3. Password-only authentication cannot be the only tool.
In the US the Equifax and Anthem data breaches were alarming for many consumers. The conversation changed when consumers stated asking questions about the safety of their online accounts.
The reality is most consumers have little or no idea about password alternatives or enhancements like multi-factor authentication (MFA) or risk-based authentication. However what is certain is that consumers are aware that passwords alone no longer sufficient.
This paradigm shift is important, because companies often rely on a lack of consumer demand for stronger authentication as the basis for not offering such security..
But as technology evolves we are seeing these concerns eased by consumer friendly risk-based authentication tools becoming more widely available, more easily integrated and more affordable.
4. Expect an increase in State sponsored attacks and do look out for how these attacks have changed
A handful of countries make up the core of this nefarious group. In recent years their attempts to extort, steal, spy and disrupt by various means despite sanctions and international pressure, has little to no deterrence or positive impact.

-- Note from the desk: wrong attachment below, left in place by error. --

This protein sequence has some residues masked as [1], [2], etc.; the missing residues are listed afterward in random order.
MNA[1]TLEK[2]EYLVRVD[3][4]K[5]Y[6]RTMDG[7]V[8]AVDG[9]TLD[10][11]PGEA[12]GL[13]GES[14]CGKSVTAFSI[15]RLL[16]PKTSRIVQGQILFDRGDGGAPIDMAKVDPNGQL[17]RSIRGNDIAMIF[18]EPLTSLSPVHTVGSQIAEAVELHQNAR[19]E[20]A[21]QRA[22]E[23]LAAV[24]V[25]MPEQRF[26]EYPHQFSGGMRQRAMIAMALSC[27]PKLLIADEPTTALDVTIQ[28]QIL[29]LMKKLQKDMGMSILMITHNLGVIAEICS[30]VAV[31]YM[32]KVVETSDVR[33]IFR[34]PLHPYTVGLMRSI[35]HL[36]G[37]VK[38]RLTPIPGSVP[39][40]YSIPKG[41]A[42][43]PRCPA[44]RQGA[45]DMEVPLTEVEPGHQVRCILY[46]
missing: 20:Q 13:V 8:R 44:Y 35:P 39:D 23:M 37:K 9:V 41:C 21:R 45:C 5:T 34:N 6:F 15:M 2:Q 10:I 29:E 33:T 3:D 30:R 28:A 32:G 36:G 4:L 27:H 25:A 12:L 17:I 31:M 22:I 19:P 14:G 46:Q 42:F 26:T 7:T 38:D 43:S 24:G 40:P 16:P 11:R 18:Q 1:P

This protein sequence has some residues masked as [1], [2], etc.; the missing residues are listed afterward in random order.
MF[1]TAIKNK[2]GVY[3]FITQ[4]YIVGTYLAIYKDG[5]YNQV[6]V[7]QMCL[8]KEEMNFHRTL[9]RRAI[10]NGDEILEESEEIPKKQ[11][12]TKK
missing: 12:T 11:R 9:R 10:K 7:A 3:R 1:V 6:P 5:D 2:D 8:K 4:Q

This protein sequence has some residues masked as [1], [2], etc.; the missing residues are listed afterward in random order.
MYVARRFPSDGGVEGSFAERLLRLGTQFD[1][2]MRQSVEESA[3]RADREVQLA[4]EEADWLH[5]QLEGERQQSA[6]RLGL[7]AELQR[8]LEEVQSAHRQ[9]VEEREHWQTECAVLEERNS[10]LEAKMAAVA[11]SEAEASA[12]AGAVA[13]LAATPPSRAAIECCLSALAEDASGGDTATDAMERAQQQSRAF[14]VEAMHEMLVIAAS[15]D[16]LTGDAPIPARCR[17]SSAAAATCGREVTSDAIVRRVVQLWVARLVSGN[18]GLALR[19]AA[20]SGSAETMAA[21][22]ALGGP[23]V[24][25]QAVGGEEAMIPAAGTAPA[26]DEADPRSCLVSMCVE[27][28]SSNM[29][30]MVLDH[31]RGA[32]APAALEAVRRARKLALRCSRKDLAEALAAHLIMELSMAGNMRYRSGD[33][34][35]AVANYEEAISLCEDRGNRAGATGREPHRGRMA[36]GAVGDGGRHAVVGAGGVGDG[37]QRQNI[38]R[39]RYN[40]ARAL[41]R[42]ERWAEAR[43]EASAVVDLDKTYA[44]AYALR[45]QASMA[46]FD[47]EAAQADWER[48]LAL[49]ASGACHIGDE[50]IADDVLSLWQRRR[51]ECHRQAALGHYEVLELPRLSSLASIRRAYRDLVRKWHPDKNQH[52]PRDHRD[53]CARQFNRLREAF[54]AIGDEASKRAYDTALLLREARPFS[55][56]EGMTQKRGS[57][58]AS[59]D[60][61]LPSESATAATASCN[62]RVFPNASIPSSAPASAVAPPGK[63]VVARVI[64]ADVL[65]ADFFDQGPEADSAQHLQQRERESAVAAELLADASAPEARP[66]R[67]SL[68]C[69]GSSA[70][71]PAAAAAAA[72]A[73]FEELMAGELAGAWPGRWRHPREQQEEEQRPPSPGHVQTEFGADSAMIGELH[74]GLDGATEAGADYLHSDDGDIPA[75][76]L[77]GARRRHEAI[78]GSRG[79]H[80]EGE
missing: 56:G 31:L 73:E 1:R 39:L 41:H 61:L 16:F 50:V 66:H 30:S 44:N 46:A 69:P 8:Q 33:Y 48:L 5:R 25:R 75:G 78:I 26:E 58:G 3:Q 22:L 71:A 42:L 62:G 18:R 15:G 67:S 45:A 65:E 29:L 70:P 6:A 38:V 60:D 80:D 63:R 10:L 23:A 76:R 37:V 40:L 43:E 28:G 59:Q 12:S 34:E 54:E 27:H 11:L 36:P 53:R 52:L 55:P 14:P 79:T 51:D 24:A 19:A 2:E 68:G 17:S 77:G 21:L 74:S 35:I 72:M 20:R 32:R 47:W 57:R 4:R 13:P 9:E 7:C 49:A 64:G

In 2018 we will continue to witness a significant increase in the scale and impact but equally worrying is the change in modus operandi. Rather than just disrupting they are now also looking to gain economically, whether it is the theft of digital currency or influencing foreign and domestic policies.
5. In a digital world looking to build trust 2018 will see a rise in the “zero trust” security protocol.
The sheer scale and aggregation of cyber-attacks are leaving the international business community to seriously consider implementing zero trust security models.
Loosely translated zero trust means an IT team adopts a mind-set of ‘we don’t trust anybody’ thus only by explicitly allowing vetted and sanctioned users to access systems can trust be established.
Like with air travel post 9/11, this approach will result in more rigorous authentication protocols, requiring users to verify their identities with multiple layers of credentials. Enterprise systems will vigorously authenticate whether users are indeed entitled access to specific sets of data, before making them available. The knock on effect of zero trust is to anticipate more companies mandating security audits of their partners, suppliers, and service providers.